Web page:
The Queen was absent, watching the broadcast on the BBC from her rooms at Windsor Castle.
The palace alerted the public that the monarch was beginning to feel “some discomfort” at Thursday’s Trooping the Color ceremony by British military regiments and would therefore not attend. She has struggled with what the Palace calls “mobility issues” in recent months and has missed a number of engagements.
Yet even after the Palace announcement, made an appearance at Windsor on Thursday night. Dressed in green, she looked steady on her feet, but perhaps tired, as she placed a gloved hand on a shimmering globe, to symbolically turn on the headlights in Britain and the Commonwealth.
“It had been an extraordinarily long day for Her Majesty, but she seemed determined to make this final appearance,” the royal reporter wrote for the Daily Telegraph.
In his Friday sermon, the Archbishop of York, Stephen Cottrell, addressed the Queen directly and told the congregation what they already knew: that Elizabeth has been a lifelong horse lover.
All the Queen’s Horses: From Her First Pony to Macron’s Jubilee Gift
Cottrell joked he had ‘no good advice’ from above for the derby races at Epsom Downs on Saturday, where some of the Queen’s horses will appear. Continuing the equine theme, the Archbishop said, “Your Majesty, we are sorry that you are not here with us this morning in person. But we’re so glad you’re still in the saddle.
People may forget, but the Queen is also the ‘defender of the faith and supreme governor of the Church of England’. The Archbishop praised her for “unshakable steadfastness and steadfastness, fidelity to God, obedience to a vocation.”
The Prime Minister did the readings from Philippians in the New Testament.
“Rejoice,” Johnson read. “Let your gentleness be known to all. The Lord is near. Do not worry about anything, but in everything, by prayer and supplication with thanksgiving, make your requests known to God.
There’s a constant transition of responsibility – and soft power – now shifting from the Queen to her son Charles and grandson William, who play bigger roles during the jubilee. The BBC cameras focused mainly on them, but occasionally cut out to feature Harry and Meghan.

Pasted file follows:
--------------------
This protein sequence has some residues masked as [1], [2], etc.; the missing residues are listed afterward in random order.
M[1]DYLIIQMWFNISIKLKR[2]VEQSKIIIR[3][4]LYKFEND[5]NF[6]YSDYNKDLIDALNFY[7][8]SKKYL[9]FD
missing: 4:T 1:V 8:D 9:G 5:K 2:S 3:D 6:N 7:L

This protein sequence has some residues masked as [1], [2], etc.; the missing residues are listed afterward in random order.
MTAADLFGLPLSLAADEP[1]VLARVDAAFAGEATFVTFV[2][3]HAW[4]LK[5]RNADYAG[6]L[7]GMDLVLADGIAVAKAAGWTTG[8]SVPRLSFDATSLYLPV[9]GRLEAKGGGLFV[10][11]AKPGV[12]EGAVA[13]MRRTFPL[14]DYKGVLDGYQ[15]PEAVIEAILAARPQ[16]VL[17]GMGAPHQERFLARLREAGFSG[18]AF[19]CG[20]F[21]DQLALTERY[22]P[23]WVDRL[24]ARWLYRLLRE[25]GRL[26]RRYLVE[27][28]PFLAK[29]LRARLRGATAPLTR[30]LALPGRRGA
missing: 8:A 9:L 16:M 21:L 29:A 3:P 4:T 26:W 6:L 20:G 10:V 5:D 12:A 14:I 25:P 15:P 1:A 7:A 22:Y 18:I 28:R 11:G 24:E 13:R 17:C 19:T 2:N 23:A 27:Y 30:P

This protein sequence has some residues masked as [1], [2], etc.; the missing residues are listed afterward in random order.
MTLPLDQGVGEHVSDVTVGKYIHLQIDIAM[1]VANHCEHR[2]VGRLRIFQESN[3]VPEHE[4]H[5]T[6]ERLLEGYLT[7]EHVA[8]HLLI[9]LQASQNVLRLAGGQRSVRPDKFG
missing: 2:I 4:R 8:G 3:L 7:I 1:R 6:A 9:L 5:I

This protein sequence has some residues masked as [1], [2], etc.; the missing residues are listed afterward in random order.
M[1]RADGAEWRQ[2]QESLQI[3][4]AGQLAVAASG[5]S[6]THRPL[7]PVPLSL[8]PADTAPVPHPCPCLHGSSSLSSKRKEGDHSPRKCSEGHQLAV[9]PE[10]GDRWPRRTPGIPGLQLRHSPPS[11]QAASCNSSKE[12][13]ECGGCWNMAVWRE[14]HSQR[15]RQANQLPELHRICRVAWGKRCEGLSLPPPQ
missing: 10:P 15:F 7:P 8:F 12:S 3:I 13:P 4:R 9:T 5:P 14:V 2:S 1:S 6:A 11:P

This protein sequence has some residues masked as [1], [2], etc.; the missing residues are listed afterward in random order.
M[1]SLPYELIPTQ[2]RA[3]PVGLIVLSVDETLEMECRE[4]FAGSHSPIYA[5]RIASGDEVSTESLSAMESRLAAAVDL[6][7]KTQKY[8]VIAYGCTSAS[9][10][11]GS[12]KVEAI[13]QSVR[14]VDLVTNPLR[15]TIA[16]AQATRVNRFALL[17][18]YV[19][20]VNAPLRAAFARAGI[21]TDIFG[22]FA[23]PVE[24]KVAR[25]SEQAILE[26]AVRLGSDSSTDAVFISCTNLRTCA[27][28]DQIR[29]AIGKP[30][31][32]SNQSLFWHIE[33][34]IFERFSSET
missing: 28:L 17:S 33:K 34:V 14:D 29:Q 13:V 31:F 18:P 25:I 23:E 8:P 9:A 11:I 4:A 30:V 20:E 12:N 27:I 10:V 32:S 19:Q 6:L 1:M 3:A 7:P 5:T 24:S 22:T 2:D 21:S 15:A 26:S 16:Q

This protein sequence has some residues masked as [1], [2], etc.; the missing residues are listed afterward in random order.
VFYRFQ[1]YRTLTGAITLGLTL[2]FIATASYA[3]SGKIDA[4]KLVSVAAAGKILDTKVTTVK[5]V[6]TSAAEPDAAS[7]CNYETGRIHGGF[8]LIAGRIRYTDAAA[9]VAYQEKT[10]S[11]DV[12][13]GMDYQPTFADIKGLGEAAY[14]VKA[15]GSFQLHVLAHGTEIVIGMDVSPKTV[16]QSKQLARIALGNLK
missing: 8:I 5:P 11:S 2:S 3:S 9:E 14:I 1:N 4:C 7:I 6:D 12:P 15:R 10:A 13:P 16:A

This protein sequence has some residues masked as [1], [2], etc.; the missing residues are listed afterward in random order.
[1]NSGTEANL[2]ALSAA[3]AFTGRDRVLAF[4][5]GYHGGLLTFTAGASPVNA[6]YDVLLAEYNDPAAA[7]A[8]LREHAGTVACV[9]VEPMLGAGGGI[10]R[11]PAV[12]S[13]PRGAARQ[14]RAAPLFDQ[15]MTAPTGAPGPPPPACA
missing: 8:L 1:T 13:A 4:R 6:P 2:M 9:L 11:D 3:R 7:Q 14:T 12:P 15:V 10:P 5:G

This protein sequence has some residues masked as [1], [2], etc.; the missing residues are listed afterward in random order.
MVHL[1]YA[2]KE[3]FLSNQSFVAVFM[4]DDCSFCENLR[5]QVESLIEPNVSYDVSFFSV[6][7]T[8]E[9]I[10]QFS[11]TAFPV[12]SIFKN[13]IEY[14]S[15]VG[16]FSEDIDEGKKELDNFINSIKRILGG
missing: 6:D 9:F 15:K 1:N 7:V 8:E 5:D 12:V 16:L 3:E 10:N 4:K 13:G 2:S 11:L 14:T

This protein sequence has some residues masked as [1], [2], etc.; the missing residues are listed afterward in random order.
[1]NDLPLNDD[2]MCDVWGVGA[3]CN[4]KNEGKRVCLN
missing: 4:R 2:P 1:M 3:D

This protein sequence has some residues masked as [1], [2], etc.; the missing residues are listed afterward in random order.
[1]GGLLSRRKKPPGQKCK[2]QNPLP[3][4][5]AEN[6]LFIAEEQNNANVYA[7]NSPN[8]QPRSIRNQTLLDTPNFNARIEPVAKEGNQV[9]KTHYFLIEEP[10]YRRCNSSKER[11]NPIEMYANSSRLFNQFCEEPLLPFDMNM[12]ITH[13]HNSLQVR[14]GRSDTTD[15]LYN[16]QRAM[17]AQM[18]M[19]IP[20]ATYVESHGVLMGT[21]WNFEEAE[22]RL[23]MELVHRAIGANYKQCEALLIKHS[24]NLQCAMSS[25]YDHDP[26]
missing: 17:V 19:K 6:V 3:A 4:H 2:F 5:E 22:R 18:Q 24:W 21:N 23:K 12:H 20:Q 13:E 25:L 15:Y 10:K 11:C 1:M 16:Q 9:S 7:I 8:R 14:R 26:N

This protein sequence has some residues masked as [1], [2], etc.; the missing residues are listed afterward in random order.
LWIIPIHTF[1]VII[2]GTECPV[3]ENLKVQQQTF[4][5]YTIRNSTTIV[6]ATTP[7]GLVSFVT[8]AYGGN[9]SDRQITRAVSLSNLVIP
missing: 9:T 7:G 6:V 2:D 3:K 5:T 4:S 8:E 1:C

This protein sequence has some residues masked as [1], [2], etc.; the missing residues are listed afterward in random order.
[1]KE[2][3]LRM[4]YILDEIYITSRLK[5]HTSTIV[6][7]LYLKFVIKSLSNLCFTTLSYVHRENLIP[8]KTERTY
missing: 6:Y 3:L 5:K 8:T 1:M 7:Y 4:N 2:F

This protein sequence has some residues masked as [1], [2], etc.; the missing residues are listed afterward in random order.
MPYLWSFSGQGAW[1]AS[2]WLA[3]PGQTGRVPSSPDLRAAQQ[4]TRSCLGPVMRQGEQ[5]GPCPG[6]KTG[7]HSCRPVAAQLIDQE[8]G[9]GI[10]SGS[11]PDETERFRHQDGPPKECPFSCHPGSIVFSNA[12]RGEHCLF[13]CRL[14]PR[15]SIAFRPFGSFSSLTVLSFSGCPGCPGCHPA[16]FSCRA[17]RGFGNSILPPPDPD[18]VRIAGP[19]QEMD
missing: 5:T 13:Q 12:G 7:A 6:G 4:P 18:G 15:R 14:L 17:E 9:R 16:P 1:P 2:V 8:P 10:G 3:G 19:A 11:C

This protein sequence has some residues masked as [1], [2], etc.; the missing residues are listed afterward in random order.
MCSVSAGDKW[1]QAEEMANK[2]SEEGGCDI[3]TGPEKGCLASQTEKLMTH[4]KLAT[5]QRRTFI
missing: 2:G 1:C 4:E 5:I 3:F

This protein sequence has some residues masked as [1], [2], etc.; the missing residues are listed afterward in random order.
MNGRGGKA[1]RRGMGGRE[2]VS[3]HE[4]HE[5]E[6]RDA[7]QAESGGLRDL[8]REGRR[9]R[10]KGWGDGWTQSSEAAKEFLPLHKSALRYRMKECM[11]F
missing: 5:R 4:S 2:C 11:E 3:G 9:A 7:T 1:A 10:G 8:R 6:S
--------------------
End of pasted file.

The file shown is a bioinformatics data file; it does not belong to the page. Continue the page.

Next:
The BBC commentator said it looked like Harry and Meghan were allowed “their own little procession” as they entered, which he said was done by the Queen.
St. Paul wasn’t the easiest place to catch a glimpse of the royal family, but that didn’t stop several hundred people from gathering outside, where the streets were lined with metal barricades.
Among those at the front who got a brief glimpse were Ian Tuer, 64, transport manager, and his wife Valerie, 55, who works as a butcher. They came down from the Lake District.
Valerie said Harry and Meghan’s appearance will have been well received by the British public: “I think a lot would have been said if they hadn’t appeared. They did the right thing when they came back.
Meghan and Harry stay behind the scenes on the first day of Jubilee celebrations
Ian said it was good to see Harry and Meghan. “I think they wanted to be here no matter what people thought. They made their decision to be the stars of Hollywood and that’s fine. They were well received and they will be delighted.
As for Prince Charles, Ian said: “He’s a nice guy, he’s waited a long time to be king, I think he’ll be quite tolerant, I think he’ll be extremely approachable, he won’t be around forever. , the future of the royal family was evident on the [Buckingham Palace] balcony” the day before.
The Sussexes are in Britain from California with their young children Archie, 3, and Lilibet, who will celebrate her first birthday on Saturday.
This trip marks the first time the Queen has met Lilibet in person. Harry and Meghan named their daughter after Elizabeth, using the Queen’s childhood nickname.
Harry has only made a few public trips to Britain since settling in California. In April 2021 he attended the funeral of his grandfather Prince Philip, although he did not return this spring for Philip’s memorial, which was a much bigger affair as covid restrictions had been lifted. Last summer he returned to unveil a statue of his late mother, Princess Diana.
Harry’s lawyers said the prince did not feel safe while in the UK due to the security arrangements that applied to him. He is suing the UK government after being told he would no longer have the ‘same degree’ of personal protection when visiting Britain. The prince offered to pay for security himself, but the British Home Office refused.
In a surprise move, the couple announced in January 2020 that they were stepping back as senior royals. The Queen rejected their proposal for ‘half, half out’ royals and cut their royal sponsorships, making it clear in statements that while the Sussexes are highly valued members of the Royal Family, work comes first.
The Sussexes decamped to California after a short stay in Canada.
Both parties agreed to a review of the situation after 12 months. But according to royal biographer Robert Hardman, the Queen did not expect them to return to their British life. Writing in her book ‘Queen of Our Times’, Hardman says the Queen knew the Sussexes were unlikely to return as senior royals.
“When a well-meaning visitor asked her if she expected them to return to royal life, she replied firmly, ‘Of course not.’ They took the dogs.”